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Frequently Asked Questions

Q: What is a carton?

A: Cartons are a type of packaging for food and beverage products you can purchase at the store. They are easy to recognize and are available in two types—shelf-stable and refrigerated.

Shelf-stable cartons (types of products): Juice, Milk, Soy Milk, Soup and broth, Wine

You will find these products on the shelves in grocery stores.

Refrigerated (types of products): Milk, Juice, Cream, Egg substitutes

You will find these products in the chilled sections of grocery stores.

Q: What are cartons made from?

A: Cartons are mainly made from paper in the form of paperboard, as well as thin layers of polyethylene (plastic) and/or aluminum. Shelf-stable cartons contain on average 74% paper, 22% polyethylene and 4% aluminum. Refrigerated cartons contain about 80% paper and 20% polyethylene.

Q: Are cartons recyclable?

A: Yes! Cartons are recyclable. In fact, the paper fiber contained in cartons is extremely valuable and useful to make new products.

Q: Where can I recycle cartons?

A: To learn if your community accepts cartons for recycling, please visit RecycleCartons.com or check with your local recycling program.

Q: How do I recycle cartons?

A: Simply place the cartons in your recycle bin. If your recycling program collects materials as “single-stream,” you may place your cartons in your bin with all the other recyclables. If your recycling program collects materials as “dual- stream” (paper items together and plastic, metal and glass together), please place cartons with your plastic, metal and glass containers.

Q: Wait, you just said cartons are made mainly from paper. Don’t I want to put them with other paper recyclables?

A: Good question. The answer is no. Once cartons arrive at your local recycling facility, they will be sorted separately from the rest of the materials. To make this work at the facility, it is easier to modify how containers are sorted than paper. In the end, as long as all cartons are sorted and baled together, the material will then be recycled.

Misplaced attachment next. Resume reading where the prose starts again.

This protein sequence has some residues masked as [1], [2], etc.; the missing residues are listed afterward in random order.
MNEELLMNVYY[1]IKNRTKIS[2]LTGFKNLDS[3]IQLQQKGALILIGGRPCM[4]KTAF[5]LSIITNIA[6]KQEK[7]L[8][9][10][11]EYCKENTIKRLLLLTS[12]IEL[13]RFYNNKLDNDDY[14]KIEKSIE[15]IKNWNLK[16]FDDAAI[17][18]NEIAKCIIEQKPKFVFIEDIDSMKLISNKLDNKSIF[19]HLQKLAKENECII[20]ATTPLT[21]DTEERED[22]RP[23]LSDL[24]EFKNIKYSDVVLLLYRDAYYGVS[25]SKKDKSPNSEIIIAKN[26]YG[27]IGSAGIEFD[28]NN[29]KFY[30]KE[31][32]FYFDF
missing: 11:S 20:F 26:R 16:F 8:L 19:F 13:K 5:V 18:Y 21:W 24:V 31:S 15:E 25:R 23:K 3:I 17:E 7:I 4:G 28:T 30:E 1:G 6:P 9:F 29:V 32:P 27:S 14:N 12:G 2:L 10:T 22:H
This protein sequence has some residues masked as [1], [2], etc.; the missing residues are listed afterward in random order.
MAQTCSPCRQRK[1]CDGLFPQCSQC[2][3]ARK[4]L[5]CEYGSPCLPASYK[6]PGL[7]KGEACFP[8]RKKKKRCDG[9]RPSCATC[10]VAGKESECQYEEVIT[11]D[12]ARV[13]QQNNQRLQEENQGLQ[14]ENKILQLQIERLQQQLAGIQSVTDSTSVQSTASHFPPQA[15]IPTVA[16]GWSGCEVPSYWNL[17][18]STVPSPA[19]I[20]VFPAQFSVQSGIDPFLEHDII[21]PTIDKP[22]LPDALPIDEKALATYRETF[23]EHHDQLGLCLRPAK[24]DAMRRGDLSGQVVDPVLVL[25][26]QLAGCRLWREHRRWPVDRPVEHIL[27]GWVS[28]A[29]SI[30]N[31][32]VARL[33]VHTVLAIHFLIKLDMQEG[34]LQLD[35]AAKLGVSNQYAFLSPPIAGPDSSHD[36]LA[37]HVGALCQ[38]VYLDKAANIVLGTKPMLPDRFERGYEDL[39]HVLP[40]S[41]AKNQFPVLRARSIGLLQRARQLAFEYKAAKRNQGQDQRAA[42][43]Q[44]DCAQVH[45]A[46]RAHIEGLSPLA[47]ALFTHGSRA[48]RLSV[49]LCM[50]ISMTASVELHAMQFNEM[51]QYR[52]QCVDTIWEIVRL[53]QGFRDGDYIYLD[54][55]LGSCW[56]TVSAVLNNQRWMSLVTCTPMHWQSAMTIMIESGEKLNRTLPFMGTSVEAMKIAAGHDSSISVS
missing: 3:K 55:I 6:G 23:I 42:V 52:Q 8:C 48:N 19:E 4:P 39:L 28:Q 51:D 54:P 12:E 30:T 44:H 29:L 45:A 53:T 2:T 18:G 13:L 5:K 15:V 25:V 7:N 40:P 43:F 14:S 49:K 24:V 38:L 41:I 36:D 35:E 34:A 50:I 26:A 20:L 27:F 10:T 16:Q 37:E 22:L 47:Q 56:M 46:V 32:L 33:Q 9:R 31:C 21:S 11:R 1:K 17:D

Q: Do I need to remove plastic caps when recycling my cartons?

A: Please empty cartons and replace the cap before recycling.

Q: Do I need to rinse my cartons?

A: There are no requirements to rinse your cartons. As long as the carton is empty, it is okay to place in your recycling. However, you may want to rinse your cartons to ensure the carton is empty and to alleviate any potential odor problems that may arise from storing your recyclables for collection.

Q: What happens to cartons after they are collected?

A: After cartons are collected curbside, they are taken to a materials recycling facility to be sorted and baled. The bales of recycled cartons are then shipped to paper mills, where cartons are mixed with water in a gigantic blender to extract all the paper fiber from the plastic and aluminum. The paper fiber is then ready to be used in making new products such as recycled paper products and even building materials.

Q: Do recycled cartons become new products?

A: Yes! The recycled carton paper fibers are a valuable resource for making new products. What recycled cartons become depends on the area of the country and the mill itself. Some mills recycle cartons into tissues, while others use the paper fibers to make office paper. In some cases, they are even being used as one of the materials for wall boards manufacturing. By recycling, your cartons are put back in business as the items you use every day!

Q: Is there a waxy coating on cartons? Isn’t that why they are difficult to recycle?

A: What you may see as wax on a carton is actually a thin layer of polyethylene (plastic). Cartons are not difficult to recycle as long as the right systems are in place to do so.

Q: What happens to the aluminum and plastic left over after the carton recycling process in a paper mill?

A: The aluminum/plastic combination left over from the shelf-stable cartons and the plastic left over from refrigerated cartons can be used in different ways. Some mills are using the material for generating energy; others sell it to plastic manufacturers that use them for lumber board-like materials. Still in some cases the material ends up in a landfill. The Carton Council is working with paper mills to find the better solution for the left over material while taking into consideration environmental and financial aspects.

Q: Why should I recycle cartons?

A: Made from mostly paper, cartons are a natural when it comes to recycling. Plus, the paper is in demand by companies that make recycled paper products. Adding cartons to a recycling program increases waste diversion, reducing the need for disposal, and offers a potential revenue stream from the sale of cartons.

Q: Who is the Carton Council?

A: The Carton Council is a group of packaging companies seeking to reduce the environmental impact of cartons by expanding recycling programs across the country and continuously improving cartons’ environmental performance. The members of the Carton Council are Elopak, Evergreen, SIG Combibloc, and Tetra Pak. For more information, please visit Our About Us page.

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